Around early November 2013, The Hollywood Reporter released the latest episode of their impressive roundtable series in which cinema’s biggest names come together to discuss their processes in creating stunning cinema. Among the big names were the creators of possibly the best films of last year, including Steve McQueen (12 Years a Slave), David O Russell (American Hustle), Paul Greengrass (Captain Phillips) and Alfonso Cuaron (Gravity). Across the opposite side of the table sat Ben Stiller, a name unlikely to pop up in Oscar conversation or film commentary at all. His presence was cemented by his latest release The Secret Life of Walter Mitty, a movie coined by many critics to be the Forrest Gump of the twenty first century. Yet even if Mitty did turn out to be such a feat, his presence would still look somewhat underwhelming amongst these masters of film.
It is with this fact in mind that I find myself trying to comprehend why someone who has been in the business for almost thirty years still appears to be someone who is not taken that seriously as a film personality. Admittedly, with productions such as Zoolander and Envy, it is as if Stiller himself is commanding that he not be taken sincerely, and that his comedies are Saturday night couch slouching flicks. However, something that seems to link many of his films together is the way that they seek to relate to the audience – he never sees himself as someone better than those in front of the screen and this provides great heart to the work he places on it.
If we look at examples such as 2001’s Zoolander and 2008’s Tropic Thunder, Stiller shows an awareness for the business that he has been a part of since the mid-eighties. In the world of Hollywood, success has shown to be the catalyst for big headed, paparazzi loathing, mansion owning actors; characters not too far from the pouting Derek Zoolander or Stiller’s drama inducing Tugg Speedman. Taking oneself too seriously can be a painful exhibit to witness (my thoughts drift back to Christian Bale’s rant on the set of Terminator Salvation) and Stiller is aware of this reality.
That is not to say that taking pride in your work is something negative, but yet it is clear throughout the history of film that there has been a barrier formed between the moviegoer and the actual “talent” seen on the screen. To stay well grounded is something that is very difficult to do; yet as an A-lister, Stiller has grasped and attained his gravitational pull. In the Hollywood Reporter episode, Stiller claims, “Being someone who has acted in movies, it’s really scary.” With this honest and salient fact being placed out into the open, both Zoolander and Tropic Thunder seem to be Stiller’s truthful and in many ways intelligent commentaries on the big business of blockbuster movie making as well as creating something that is satirically smart and funny, a combination rarely seen done well.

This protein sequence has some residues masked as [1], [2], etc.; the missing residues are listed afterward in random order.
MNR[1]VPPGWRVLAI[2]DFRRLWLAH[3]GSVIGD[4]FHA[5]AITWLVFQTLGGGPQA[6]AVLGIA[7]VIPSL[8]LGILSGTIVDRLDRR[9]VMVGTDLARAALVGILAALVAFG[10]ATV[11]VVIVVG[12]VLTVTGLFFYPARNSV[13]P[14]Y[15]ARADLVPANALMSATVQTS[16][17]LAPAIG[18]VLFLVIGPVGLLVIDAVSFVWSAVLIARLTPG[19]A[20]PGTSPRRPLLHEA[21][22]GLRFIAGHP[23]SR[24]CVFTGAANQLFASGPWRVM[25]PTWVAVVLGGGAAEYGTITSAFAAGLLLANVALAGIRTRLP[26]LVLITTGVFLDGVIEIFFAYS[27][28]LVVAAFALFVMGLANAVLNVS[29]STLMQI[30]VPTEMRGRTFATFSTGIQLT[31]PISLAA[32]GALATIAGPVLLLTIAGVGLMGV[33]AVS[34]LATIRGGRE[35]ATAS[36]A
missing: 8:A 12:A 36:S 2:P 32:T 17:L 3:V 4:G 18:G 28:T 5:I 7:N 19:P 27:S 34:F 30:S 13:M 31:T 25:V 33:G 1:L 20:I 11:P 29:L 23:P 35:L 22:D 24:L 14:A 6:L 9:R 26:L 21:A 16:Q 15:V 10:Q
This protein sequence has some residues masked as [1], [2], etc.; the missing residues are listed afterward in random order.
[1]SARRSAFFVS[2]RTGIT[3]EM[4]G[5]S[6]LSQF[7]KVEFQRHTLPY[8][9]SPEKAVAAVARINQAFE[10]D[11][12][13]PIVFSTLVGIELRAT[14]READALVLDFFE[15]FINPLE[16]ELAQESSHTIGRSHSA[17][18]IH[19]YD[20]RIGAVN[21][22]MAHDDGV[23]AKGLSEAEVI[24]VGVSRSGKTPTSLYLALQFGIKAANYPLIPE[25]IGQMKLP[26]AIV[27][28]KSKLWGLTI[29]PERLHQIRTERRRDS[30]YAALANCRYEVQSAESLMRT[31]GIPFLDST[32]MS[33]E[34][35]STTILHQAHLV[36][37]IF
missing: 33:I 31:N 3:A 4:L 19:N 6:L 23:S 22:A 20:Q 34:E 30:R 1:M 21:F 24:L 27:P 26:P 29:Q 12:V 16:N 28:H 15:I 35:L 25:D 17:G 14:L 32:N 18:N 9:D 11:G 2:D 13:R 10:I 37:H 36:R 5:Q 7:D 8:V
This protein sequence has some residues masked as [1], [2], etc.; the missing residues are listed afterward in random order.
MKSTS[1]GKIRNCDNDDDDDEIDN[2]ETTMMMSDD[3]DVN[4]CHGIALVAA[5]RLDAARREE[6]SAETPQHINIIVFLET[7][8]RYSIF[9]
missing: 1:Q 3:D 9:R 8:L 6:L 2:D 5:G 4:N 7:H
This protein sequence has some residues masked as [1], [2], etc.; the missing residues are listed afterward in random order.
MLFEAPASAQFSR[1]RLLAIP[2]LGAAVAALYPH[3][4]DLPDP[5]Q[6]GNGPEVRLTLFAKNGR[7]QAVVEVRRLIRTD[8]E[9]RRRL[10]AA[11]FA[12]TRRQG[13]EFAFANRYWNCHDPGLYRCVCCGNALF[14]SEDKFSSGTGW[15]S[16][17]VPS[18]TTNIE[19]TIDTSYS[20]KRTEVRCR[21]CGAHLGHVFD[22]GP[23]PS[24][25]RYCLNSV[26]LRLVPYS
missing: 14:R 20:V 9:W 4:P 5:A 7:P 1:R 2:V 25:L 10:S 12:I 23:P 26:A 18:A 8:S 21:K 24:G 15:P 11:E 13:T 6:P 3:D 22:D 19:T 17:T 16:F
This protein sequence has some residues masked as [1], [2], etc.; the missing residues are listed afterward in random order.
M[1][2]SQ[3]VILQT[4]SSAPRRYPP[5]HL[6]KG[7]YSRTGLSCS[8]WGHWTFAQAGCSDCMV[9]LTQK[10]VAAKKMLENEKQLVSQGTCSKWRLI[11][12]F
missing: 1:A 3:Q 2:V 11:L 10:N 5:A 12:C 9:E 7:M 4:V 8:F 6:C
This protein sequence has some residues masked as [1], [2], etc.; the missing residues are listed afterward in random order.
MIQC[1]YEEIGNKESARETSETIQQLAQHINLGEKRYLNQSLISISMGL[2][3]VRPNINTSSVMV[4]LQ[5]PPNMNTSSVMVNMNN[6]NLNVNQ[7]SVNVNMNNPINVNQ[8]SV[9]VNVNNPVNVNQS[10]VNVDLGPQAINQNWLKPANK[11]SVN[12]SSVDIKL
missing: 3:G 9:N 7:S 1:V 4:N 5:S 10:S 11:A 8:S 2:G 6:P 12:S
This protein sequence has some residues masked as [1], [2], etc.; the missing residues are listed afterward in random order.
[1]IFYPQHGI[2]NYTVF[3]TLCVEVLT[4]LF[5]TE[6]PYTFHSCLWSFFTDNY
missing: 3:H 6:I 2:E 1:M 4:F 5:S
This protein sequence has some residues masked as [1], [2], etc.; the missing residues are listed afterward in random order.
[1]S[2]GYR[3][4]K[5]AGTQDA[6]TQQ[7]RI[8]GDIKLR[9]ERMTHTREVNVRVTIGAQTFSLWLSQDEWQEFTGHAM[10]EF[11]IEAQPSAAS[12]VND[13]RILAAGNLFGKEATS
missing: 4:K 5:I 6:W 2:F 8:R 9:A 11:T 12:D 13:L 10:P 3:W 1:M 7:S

As Richard Ayoade sought funding for his 2011 directorial debut Submarine, it appeared that fate would play a great role in bringing Stiller’s contribution to this independent teen comedy, having both openly admitted that they do not know how the script found its way from one set of hands to the other. After reading the screenplay and loving it, it did not take much for Stiller to jump on board and meet with the director with the aim to get the production rolling. This openness to try new things, particularly in independent cinema, is a factor that allows the business to gain wider appeal and to reach a large number of people. It is also an example of Stiller’s fondness for the art of filmmaking even if there is not a noticeably high budget or well recognised cast. In many ways, this example highlights how the actor, director and writer should stand as someone of great influence in the movie business and filmmaking profession – someone who lives and breathes cinema and good quality work.
It is through his own beginnings that one could associate his generosity to small time writing or concepts. Though not always supported by grand budgets, particularly in his early work, mockumentaries such as The Hustler of Money are pieces that are genuinely funny and work well. Having grown up with parents that had somewhat solidified their place in the world of comedy – his mother and father forming the double act Stiller and Meara who regularly performed on The Ed Sullivan Show – he was aware that his name would not keep him afloat in such a strict business. Through a mixture of talent and pure dedication, Stiller appears to have been capable of creating consistently funny content for years, and even decades after his first appearance he is still making some of his best work yet.
Looking at his latest film, The Secret Life of Walter Mitty, it is hard to comprehend that something of this scale and vision was created by someone whose foundations lie in sketch comedy, and though it has been met with a fair amount of criticism, one has to respect the film’s ideas and visual imagery. Something that was prominent from Mitty, and can also be seen in films such as Stiller’s feature length directorial debut Reality Bites, is a unique vision and focus on the life of the everyman. It is through this focal point that Stiller’s films, especially Mitty, are capable of transporting the viewer to another place as well as creating a mutual connection with the protagonist in search of the meaning of life – is this not what films are all about?
As much as the work of Hollywood’s greatest directors are to be admired, it is difficult to find someone like Ben Stiller in the world of movies who, though has lived a unique life of stardom, has a true connection and knowledge of the reality seen from the outside of the business.